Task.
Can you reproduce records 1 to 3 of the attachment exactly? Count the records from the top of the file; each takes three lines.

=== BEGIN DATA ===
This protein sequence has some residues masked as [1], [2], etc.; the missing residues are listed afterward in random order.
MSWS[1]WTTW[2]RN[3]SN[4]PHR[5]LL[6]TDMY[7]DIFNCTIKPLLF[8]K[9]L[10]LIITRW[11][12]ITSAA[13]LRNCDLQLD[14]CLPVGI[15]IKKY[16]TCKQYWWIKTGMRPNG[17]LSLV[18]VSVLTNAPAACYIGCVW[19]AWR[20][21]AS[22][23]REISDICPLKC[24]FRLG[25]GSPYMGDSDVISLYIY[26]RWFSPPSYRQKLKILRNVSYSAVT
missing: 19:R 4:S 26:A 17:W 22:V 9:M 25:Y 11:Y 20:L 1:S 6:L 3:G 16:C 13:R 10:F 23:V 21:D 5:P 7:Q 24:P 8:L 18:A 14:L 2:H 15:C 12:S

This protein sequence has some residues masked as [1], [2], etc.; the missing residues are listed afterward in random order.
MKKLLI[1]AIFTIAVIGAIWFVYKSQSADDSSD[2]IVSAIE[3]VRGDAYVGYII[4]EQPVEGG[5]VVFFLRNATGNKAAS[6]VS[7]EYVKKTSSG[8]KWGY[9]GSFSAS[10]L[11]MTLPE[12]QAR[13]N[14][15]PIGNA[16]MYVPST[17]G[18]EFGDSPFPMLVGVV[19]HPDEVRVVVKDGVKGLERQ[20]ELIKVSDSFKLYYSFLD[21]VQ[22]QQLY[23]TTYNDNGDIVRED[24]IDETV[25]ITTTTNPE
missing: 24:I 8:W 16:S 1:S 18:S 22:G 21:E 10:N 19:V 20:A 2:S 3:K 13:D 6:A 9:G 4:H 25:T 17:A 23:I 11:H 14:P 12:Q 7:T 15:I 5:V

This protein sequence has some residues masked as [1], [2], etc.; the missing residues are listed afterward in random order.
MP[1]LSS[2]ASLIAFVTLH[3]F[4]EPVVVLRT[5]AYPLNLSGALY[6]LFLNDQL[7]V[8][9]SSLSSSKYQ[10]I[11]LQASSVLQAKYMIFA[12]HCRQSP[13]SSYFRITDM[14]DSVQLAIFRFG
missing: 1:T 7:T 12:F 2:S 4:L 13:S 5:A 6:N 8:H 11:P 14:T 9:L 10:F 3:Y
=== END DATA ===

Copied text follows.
This protein sequence has some residues masked as [1], [2], etc.; the missing residues are listed afterward in random order.
MSWS[1]WTTW[2]RN[3]SN[4]PHR[5]LL[6]TDMY[7]DIFNCTIKPLLF[8]K[9]L[10]LIITRW[11][12]ITSAA[13]LRNCDLQLD[14]CLPVGI[15]IKKY[16]TCKQYWWIKTGMRPNG[17]LSLV[18]VSVLTNAPAACYIGCVW[19]AWR[20][21]AS[22][23]REISDICPLKC[24]FRLG[25]GSPYMGDSDVISLYIY[26]RWFSPPSYRQKLKILRNVSYSAVT
missing: 19:R 4:S 26:A 17:W 22:V 9:M 25:Y 11:Y 20:L 1:S 6:L 3:G 16:C 13:R 10:F 23:V 21:D 5:P 7:Q 24:P 8:L 18:A 14:L 2:H 15:C 12:S

This protein sequence has some residues masked as [1], [2], etc.; the missing residues are listed afterward in random order.
MKKLLI[1]AIFTIAVIGAIWFVYKSQSADDSSD[2]IVSAIE[3]VRGDAYVGYII[4]EQPVEGG[5]VVFFLRNATGNKAAS[6]VS[7]EYVKKTSSG[8]KWGY[9]GSFSAS[10]L[11]MTLPE[12]QAR[13]N[14][15]PIGNA[16]MYVPST[17]G[18]EFGDSPFPMLVGVV[19]HPDEVRVVVKDGVKGLERQ[20]ELIKVSDSFKLYYSFLD[21]VQ[22]QQLY[23]TTYNDNGDIVRED[24]IDETV[25]ITTTTNPE
missing: 24:I 8:W 16:S 1:S 18:S 22:G 21:E 10:N 19:V 20:A 2:S 3:K 13:D 6:A 9:G 4:H 25:T 17:A 23:I 11:H 14:P 12:Q 7:T 15:I 5:V

This protein sequence has some residues masked as [1], [2], etc.; the missing residues are listed afterward in random order.
MP[1]LSS[2]ASLIAFVTLH[3]F[4]EPVVVLRT[5]AYPLNLSGALY[6]LFLNDQL[7]V[8][9]SSLSSSKYQ[10]I[11]LQASSVLQAKYMIFA[12]HCRQSP[13]SSYFRITDM[14]DSVQLAIFRFG
missing: 1:T 7:T 12:F 2:S 4:L 13:S 5:A 6:N 8:H 11:P 14:T 9:L 10:F 3:Y